Saturday, December 14, 2013

St. John of the Cross: Reaching union with God is not about understanding, experience, or imagination

On this great Carmelite feast of St. John of the Cross, Doctor of Mystical Theology, I would like to share something from The Ascent of Mount Carmel, Book Two.  This is paragraph 4.

4. St. Paul also meant this in his assertion: Accedentem ad Deum oportet credere quod est (Whoever would approach union with God should believe in His existence) [Heb. 11:6]. This is like saying: Those who want to reach union with God should advance neither by understanding, nor by the support of their own experience, nor by feeling or imagination, but by belief in God's being. For God's being cannot be grasped by the intellect, appetite, imagination, or any other sense; nor can it be known in this life. The most that can be felt and tasted of God in this life is infinitely distant from God and the pure possession of him. Isaiah and St. Paul affirm: Nec oculus videt, nec auris audivit, nec in cor hominis ascendit quae praeparavit Deus iis qui diligunt illum (No eye has ever seen, nor ear heard, nor has the human heart or thought ever grasped what God has prepared for those who love him) [Is. 64:4; 1 Cor. 2:9]. 
Now souls in this life may be seeking to unite themselves perfectly through grace with what they will be united to in the next through glory (with what St. Paul says eye has not seen, nor ear heard, nor the human, fleshly heart grasped). But, manifestly, the perfect union in this life through grace and love demands that they live in darkness to all the objects of sight, hearing, and imagination, and to everything comprehensible to the heart, which signifies the soul. 
Those are decidedly hindered, then, from attainment of this high state of union with God who are attached to any understanding, feeling, imagining, opinion, desire, or way of their own, or to any other of their works or affairs, and know not how to detach and denude themselves of these impediments. Their goal, as we said, transcends all of this, even the loftiest object that can be known or experienced. Consequently they must pass beyond everything to unknowing.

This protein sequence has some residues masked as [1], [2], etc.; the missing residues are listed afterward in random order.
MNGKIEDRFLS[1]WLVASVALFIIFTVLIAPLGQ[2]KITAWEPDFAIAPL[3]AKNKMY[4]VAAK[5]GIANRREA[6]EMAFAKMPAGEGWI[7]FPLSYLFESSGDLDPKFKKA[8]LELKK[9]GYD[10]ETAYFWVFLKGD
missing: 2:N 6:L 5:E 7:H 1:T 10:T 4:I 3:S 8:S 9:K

St. John of the Cross (1991-12-14). The Collected Works of St. John of the Cross (Kindle Locations 2971-2984). ICS Publications. Kindle Edition. 

Understanding everything there is to understand, experiencing everything there is to experience, and imagining everything there is to imagine, doesn't lead us to union with God.  Rather, it is pure faith in God that leads to union.

Faith shouldn't be put on hold until understanding comes because faith seeks understanding, and doesn't require it in order to continue in faith.

Sometimes we equate experience with faith - something we have to feel.  This is a very big misunderstanding and one that can lead us to use God for our own consolations.  Consolations are not an ends, but a means to encourage a soul that is weak or in need.  This is nothing to be ashamed of as even Jesus was consoled and strengthened by the angel in the Garden of Gethsemane.  However, we must prepare for those times when God will not send consolations to see if we will respond out of pure love, rather than for what we can get out of Him.

We sometimes make the mistake of responding to God out of what we feel.  We might limit going to Mass or Confession when it feels good to go; we may limit spiritual reading and reading of Scripture to when it feels good.  We may only help others when there is nothing else in the way for us to sacrifice at that time.

Love God for His sake, not for anything He can give you in return.

I wish all of my brothers and sisters in Carmel a very blessed feast day.

I have mentioned this before, but would like to draw attention again, to a book written by the president of our Carmelite community, Tom Reid, OCDS.  I wrote about St. Teresa of Avila and St. John of the Cross on the Beatitudes in this post.

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